Boron compounds are low to very low in toxicity when
inhaled (2). The U.S. Environmental Protection Agency
(EPA) has not required inhalation toxicity studies for boric
• Boric acid is low in toxicity when applied to the skin (1). It is
poorly absorbed in rabbits across intact skin, but damaged
skin experiences increased penetration (7).
• The U.S. EPA classifies boric acid as low to very low in
toxicity for skin irritation (1).
• Data are not available regarding the ability of boric acid to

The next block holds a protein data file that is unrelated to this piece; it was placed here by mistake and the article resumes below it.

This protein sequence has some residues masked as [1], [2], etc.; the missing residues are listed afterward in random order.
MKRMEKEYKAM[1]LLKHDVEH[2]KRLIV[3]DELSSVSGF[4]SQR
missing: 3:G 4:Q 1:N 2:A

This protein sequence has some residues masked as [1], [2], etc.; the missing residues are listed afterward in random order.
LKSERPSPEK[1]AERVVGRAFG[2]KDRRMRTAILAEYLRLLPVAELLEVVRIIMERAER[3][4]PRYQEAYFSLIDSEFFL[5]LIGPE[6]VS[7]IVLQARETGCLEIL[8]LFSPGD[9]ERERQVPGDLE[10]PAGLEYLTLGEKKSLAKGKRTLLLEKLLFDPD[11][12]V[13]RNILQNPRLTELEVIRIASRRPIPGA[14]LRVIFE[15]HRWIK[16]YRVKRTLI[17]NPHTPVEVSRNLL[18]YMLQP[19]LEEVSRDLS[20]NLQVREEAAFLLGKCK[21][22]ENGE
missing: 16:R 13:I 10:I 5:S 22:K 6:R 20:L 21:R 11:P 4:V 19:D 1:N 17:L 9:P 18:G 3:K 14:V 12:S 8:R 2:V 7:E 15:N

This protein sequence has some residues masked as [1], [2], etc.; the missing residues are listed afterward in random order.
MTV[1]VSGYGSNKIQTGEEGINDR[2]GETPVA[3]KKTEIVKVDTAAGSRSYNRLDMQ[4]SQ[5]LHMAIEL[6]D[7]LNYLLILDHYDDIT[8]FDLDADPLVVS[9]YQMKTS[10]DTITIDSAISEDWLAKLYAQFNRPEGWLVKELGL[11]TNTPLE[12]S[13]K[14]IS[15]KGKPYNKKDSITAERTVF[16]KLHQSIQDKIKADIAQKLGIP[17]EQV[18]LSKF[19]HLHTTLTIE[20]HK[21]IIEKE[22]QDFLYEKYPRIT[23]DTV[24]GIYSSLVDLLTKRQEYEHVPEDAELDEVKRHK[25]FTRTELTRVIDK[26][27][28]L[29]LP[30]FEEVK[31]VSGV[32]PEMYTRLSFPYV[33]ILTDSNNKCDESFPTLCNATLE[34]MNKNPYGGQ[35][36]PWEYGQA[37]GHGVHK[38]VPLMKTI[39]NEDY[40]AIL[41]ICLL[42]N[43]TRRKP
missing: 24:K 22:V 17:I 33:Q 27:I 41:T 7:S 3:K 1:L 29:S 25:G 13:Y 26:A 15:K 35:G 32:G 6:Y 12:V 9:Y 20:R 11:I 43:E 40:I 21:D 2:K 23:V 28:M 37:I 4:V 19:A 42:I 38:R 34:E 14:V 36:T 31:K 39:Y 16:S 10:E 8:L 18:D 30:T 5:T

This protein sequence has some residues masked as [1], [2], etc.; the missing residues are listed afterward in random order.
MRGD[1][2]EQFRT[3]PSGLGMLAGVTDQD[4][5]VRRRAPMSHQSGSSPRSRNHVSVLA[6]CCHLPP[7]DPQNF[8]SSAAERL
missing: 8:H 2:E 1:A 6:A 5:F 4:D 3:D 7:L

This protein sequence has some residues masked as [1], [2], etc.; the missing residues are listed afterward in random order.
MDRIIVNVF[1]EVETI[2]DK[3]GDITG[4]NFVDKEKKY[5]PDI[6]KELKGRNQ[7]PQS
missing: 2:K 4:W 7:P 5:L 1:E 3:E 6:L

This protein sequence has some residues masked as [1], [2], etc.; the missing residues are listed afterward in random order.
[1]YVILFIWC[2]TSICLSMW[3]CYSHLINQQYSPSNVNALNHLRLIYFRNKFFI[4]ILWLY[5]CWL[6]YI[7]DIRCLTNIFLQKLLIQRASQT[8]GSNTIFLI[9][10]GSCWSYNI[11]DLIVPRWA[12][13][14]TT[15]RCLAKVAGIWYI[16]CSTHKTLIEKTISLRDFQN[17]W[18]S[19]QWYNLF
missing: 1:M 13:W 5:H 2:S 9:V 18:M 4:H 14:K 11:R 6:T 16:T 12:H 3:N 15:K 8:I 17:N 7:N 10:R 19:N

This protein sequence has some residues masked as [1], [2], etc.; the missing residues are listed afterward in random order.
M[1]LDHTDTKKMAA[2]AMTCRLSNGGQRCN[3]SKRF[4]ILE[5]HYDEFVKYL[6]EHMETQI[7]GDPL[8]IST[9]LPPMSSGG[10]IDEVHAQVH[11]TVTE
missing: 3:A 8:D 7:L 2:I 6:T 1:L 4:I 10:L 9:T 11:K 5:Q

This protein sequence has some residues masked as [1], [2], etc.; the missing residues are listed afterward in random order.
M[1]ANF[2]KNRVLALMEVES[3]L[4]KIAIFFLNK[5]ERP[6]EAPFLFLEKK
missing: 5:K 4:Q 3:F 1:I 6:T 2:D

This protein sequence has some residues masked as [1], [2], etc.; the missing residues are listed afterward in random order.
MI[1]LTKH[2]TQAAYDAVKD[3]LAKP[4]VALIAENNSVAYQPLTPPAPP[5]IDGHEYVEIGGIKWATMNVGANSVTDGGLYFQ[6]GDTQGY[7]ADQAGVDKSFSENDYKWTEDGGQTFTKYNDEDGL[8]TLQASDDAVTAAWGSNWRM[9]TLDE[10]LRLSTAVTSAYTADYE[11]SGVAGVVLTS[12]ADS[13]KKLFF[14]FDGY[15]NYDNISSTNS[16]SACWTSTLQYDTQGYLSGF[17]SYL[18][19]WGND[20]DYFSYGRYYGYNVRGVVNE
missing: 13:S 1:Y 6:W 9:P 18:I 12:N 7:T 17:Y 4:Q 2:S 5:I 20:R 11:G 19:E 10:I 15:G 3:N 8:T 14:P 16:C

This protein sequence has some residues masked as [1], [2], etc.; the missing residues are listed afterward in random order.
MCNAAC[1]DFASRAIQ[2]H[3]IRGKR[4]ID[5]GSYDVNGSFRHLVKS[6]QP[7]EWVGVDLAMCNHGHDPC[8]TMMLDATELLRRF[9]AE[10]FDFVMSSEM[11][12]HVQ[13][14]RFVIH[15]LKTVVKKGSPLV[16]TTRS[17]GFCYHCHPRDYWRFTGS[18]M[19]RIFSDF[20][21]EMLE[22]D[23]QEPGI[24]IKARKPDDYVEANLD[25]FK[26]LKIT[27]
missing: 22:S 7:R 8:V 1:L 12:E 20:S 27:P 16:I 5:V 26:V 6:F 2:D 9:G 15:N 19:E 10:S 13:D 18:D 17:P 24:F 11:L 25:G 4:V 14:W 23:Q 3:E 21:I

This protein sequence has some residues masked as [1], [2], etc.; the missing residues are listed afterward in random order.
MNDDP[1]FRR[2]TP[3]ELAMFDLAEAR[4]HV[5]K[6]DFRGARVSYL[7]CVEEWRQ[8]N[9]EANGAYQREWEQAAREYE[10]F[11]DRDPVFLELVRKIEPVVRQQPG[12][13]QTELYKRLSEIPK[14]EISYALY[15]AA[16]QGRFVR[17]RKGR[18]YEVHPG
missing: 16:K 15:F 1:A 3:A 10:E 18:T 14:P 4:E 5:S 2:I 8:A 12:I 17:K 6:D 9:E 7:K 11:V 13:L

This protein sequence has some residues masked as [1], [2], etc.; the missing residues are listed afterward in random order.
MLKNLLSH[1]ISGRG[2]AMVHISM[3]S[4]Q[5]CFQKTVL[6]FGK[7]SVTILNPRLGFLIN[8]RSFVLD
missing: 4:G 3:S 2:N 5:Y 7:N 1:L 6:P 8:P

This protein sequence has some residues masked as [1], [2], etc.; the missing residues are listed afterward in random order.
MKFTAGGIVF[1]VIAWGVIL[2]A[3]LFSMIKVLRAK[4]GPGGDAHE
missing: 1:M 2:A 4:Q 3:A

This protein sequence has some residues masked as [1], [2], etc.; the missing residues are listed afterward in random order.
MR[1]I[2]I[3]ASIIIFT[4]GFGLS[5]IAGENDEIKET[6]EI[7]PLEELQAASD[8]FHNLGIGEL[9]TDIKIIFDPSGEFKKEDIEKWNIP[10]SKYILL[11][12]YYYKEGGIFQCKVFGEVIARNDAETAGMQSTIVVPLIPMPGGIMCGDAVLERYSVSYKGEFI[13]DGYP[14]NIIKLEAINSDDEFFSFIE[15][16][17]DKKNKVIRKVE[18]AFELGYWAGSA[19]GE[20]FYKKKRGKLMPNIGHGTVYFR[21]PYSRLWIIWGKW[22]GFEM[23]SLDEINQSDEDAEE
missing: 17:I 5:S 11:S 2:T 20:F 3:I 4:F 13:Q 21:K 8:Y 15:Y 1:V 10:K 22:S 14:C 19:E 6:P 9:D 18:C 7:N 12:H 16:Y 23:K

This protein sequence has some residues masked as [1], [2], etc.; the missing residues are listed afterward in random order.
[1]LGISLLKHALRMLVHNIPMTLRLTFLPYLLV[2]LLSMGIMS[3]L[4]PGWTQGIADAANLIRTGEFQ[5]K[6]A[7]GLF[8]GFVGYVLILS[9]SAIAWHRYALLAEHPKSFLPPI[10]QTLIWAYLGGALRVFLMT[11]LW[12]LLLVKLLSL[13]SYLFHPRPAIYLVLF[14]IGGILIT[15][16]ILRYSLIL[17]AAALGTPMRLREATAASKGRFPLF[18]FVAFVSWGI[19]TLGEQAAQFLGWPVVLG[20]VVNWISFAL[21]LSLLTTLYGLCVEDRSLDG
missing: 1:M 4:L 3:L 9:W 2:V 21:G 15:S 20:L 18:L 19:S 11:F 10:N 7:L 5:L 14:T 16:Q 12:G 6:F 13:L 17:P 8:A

affect skin sensitivity (1).
• Boric acid is generally low in toxicity for eye irritation. An
exception is a specific boric acid salt, which is highly toxic to
the eye (1).
• In a 90-day study, investigators fed dogs boric acid. At the highest dose, they noted altered blood chemistry, a buildup
of fat in select tissues, and toxicity to the testes (1).
• Researchers fed dogs boric acid in the diet for 2 years and detected no adverse health effects(1).
• Signs of toxicity in laboratory animals poisoned with boric acid include depression, impaired muscle movement,
vomiting, purple-red skin color, and lowered body temperature (6).